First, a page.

Retirement Planning

A Little Year End Tax Planning with Your Holiday Punch

HD-200911-r-pomegranate-punchOr,  8 Year End Tax-Related Deadlines and Things to Think About

With the busyness of the holiday season, it’s easy to forget about things like tax planning. After all, we’d rather focus on having fun with our friends and family! However, there isn’t much you can do to improve your tax situation after December 31st for 2015, so now is the time to do a little planning so as not to miss out on tax-saving or retirement saving opportunities and avoid penalties. (After all, the IRS has ways of knowing who has been naughty!).

1. Roth IRA Conversions: There were income limitations on converting regular IRA’s to Roth IRA’s, but no longer, now anyone can convert IRA’s to Roth’s as long as they are able and willing to pay the tax on the conversion. Why would you want to do this? Because converting to a Roth IRA will guarantee you will owe no income tax on the funds if withdrawn during retirement because you pay the tax now. For example, if your income dropped in 2015 due to a job change, you might consider converting some of your IRA to a Roth because you will be in a lower tax bracket and pay less taxes than you might in future years. The deadline for conversions is December 31, 2015, but you will want to do this by at least December 22nd to make sure the paperwork gets processed with your custodian.

2. Establishing a New Qualified Retirement Plan:  If you are self-employed and want to establish a qualified plan such as a 401(k), money purchase, profit-sharing or defined benefit plan, it must be set up by December 31st. Many people confuse this deadline with the SEP IRA deadline that can go into the next year, including extensions.

3. Max Out Qualified Plan contributions. If you contribute to a 401(k) or 403(b) at work and have not contributed the maximum and are able to, talk to your payroll department to increase your contribution before December 31st. For those under 50, the maximum contribution is $18,000 and for those over 50, the maximum contribution is $24,000. At the very least, try to contribute up to any employer match.

4. Take RMD’s (Required Minimum Distributions) on retirement accounts if you have reached age 70 ½. The minimum distribution rules apply to traditional IRA’s, SEP IRAs, SIMPLE IRAs, 401(k) plans, 403(b) plans, 457(b) plans, profit sharing plans and other defined contribution plans. If you don’t take the distributions or don’t take enough out, you may have to pay a 50% excise tax on the amount not distributed as required.

5. Take MRD’s From Inherited IRAs. If you have inherited an IRA from someone other than a spouse, you must take minimum required distributions beginning in the year after the year of death of the original owner and by December 31st of that year. To calculate the MRD, the IRS has a Single Life Expectancy table and each year you would subtract one year from the initial life expectancy factor. Fortunately, there are on-line calculators to help you do this!

6. Review Your Charitable Contributions. If you itemize deductions and are charitably minded, you will want to donate what you plan to before December 31st . You may deduct an amount up to 50% of your adjusted gross income, but 20% and 30% limitations apply in some cases. Good to know: donations made by check are considered delivered on the day you mailed it.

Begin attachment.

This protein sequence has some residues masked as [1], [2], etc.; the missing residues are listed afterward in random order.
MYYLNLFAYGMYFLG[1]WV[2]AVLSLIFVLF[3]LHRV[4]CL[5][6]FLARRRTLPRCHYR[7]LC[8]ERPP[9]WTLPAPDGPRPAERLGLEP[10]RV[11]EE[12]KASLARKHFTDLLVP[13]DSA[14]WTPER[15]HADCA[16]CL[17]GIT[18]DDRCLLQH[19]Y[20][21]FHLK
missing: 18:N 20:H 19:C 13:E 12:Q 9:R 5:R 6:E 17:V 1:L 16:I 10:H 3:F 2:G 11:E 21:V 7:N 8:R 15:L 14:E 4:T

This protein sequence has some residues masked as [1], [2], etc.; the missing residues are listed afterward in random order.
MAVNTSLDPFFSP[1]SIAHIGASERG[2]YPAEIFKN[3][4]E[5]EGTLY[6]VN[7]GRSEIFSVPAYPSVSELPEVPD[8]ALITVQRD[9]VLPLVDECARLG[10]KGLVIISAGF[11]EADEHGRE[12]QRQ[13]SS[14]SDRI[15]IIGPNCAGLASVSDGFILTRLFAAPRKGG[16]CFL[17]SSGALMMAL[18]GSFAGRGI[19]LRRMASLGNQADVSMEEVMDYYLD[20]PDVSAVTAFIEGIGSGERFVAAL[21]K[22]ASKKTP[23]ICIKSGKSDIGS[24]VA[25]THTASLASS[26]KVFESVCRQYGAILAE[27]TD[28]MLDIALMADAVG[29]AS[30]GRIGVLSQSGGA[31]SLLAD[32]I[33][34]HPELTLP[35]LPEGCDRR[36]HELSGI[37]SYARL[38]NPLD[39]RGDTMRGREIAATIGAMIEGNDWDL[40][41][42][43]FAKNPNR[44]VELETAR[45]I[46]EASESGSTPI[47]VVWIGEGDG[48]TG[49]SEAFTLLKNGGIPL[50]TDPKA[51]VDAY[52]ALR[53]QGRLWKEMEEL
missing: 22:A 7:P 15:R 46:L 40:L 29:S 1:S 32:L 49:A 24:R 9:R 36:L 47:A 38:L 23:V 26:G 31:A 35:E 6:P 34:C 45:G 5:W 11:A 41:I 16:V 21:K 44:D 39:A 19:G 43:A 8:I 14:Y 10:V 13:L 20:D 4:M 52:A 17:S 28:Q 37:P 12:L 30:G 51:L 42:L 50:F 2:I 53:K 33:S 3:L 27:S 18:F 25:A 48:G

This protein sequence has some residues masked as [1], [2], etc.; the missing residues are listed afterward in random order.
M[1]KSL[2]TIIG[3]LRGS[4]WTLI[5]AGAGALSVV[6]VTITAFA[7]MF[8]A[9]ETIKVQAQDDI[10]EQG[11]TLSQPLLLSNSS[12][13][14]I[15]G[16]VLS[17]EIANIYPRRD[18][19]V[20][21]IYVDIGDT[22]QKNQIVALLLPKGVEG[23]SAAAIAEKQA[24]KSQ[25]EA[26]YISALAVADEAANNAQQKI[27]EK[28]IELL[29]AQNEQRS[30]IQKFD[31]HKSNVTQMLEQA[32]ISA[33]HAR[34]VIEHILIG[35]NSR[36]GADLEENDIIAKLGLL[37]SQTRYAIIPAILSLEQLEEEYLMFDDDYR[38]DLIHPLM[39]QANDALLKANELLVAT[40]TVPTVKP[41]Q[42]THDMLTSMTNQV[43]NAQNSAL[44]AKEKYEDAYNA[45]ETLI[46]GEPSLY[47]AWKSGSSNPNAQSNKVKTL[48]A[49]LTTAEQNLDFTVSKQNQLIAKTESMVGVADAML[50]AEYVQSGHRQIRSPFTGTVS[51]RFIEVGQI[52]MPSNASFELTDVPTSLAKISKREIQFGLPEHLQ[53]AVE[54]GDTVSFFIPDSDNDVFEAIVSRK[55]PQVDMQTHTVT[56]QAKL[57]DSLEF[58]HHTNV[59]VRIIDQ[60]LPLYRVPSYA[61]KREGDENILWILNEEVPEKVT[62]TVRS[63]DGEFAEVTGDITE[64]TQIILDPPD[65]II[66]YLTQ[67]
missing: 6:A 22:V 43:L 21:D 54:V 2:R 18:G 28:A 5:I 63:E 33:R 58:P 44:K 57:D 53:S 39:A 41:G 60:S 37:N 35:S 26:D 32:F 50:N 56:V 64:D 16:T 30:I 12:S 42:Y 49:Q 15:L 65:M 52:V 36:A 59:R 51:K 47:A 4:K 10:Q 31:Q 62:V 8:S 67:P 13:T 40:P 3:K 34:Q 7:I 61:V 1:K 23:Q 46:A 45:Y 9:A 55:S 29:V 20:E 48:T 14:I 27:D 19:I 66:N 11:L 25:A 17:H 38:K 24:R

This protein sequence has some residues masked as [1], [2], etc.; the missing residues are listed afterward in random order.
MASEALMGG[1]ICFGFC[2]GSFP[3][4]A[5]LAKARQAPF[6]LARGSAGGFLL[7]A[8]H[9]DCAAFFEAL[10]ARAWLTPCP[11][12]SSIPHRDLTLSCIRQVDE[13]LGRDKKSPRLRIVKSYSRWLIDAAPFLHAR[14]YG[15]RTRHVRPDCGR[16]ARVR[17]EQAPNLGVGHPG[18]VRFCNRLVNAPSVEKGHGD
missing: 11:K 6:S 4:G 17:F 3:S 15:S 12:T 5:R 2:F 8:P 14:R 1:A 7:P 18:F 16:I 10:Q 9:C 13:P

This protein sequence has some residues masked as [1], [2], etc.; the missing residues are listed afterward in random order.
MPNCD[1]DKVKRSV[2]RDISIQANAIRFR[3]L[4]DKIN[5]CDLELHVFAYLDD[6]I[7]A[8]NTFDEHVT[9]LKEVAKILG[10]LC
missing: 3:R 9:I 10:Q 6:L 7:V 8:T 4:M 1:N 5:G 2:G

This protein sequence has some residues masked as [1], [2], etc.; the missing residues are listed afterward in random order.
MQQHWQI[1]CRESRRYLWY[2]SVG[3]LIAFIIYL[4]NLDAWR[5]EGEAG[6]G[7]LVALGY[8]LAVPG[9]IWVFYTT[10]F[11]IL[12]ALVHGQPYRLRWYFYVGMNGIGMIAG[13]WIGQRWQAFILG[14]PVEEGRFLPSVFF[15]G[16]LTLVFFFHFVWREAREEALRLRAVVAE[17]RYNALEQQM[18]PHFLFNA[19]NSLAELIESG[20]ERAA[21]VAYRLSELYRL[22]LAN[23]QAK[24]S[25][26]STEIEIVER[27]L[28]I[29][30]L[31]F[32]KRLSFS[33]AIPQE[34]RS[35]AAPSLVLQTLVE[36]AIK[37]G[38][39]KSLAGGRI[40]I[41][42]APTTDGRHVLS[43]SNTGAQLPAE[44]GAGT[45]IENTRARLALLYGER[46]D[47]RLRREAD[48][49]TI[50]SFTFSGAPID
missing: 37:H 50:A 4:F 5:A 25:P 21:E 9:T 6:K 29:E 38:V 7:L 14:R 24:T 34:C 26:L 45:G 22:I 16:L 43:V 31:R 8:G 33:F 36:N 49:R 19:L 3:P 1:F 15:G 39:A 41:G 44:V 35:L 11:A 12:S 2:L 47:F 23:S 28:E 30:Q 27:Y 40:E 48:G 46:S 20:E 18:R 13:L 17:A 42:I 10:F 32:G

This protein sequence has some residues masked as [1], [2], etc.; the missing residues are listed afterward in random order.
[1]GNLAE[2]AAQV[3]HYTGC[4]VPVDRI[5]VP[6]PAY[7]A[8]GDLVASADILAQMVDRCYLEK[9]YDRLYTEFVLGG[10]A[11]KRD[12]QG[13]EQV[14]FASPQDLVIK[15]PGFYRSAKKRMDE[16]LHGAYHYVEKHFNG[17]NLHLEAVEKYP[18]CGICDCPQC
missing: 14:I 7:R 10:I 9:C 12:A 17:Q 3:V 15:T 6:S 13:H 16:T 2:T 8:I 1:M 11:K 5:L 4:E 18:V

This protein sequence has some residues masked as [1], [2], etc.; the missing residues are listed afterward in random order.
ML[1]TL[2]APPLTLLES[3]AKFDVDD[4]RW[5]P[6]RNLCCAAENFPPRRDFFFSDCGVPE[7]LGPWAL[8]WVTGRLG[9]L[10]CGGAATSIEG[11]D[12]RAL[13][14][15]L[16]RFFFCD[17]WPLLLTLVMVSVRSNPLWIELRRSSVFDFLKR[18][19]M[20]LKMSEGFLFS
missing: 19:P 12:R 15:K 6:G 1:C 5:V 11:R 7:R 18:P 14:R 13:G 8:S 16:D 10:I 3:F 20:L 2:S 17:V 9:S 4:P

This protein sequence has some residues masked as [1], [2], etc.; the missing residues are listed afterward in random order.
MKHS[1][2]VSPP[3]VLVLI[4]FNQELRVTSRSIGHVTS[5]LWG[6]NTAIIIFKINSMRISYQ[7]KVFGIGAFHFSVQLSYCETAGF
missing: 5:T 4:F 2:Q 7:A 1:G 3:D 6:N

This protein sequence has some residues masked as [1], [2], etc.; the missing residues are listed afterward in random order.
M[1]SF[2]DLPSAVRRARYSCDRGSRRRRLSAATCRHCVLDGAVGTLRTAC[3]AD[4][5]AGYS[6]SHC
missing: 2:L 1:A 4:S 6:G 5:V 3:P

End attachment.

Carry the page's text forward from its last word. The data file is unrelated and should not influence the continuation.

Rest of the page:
7. Donate Highly Appreciated Assets To Charity. Any long-term appreciated securities, such as stocks, bonds or mutual funds may be donated to a public charity and a tax deduction taken for the full fair market value of the securities up to 30% of the donor’s adjusted gross income. In addition to the tax deduction, the donor avoids any capital gains taxes. Probably the easiest way to do this is to set up a donor-advised fund –it’s like a charitable savings account: a donor contributes to the fund as frequently as they like and then recommends grants to their favorite charity when they’re ready.

8. Do Some Tax-Loss Harvesting. This is the practice of selling a security that has experienced a loss. By selling the security and taking the loss, an investor can offset taxes on capital gains or up to $3000 on ordinary income. The sold security can be replaced by a similar one, maintaining the optimal asset allocation and expected returns. When doing this, watch out for the wash-sale rule: your loss is disallowed if, within the period beginning 30 days before the date of the loss sale and ending 30 days after that date, you acquire a substantially identical security.

And, don’t forget to take a sip of that punch!

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3 Things You May Not Know About the Roth IRA

Here are 3 features of Roth IRA's that highlight the unique saving and planning advantages of the RothRoth IRA’s are a great savings tool. They are different from traditional IRA’s in that they aren’t deductible, so Roth’s don’t lower your tax bill immediately.

However, the tax-free nature of any earnings, no required minimum distributions (RMD’S) and ability to withdraw your contributions at any time tax and penalty free, make them a great planning tool as well as savings tool.

Before any discussion about Roth IRA’s it’s important to be aware of the income limitations for contributions.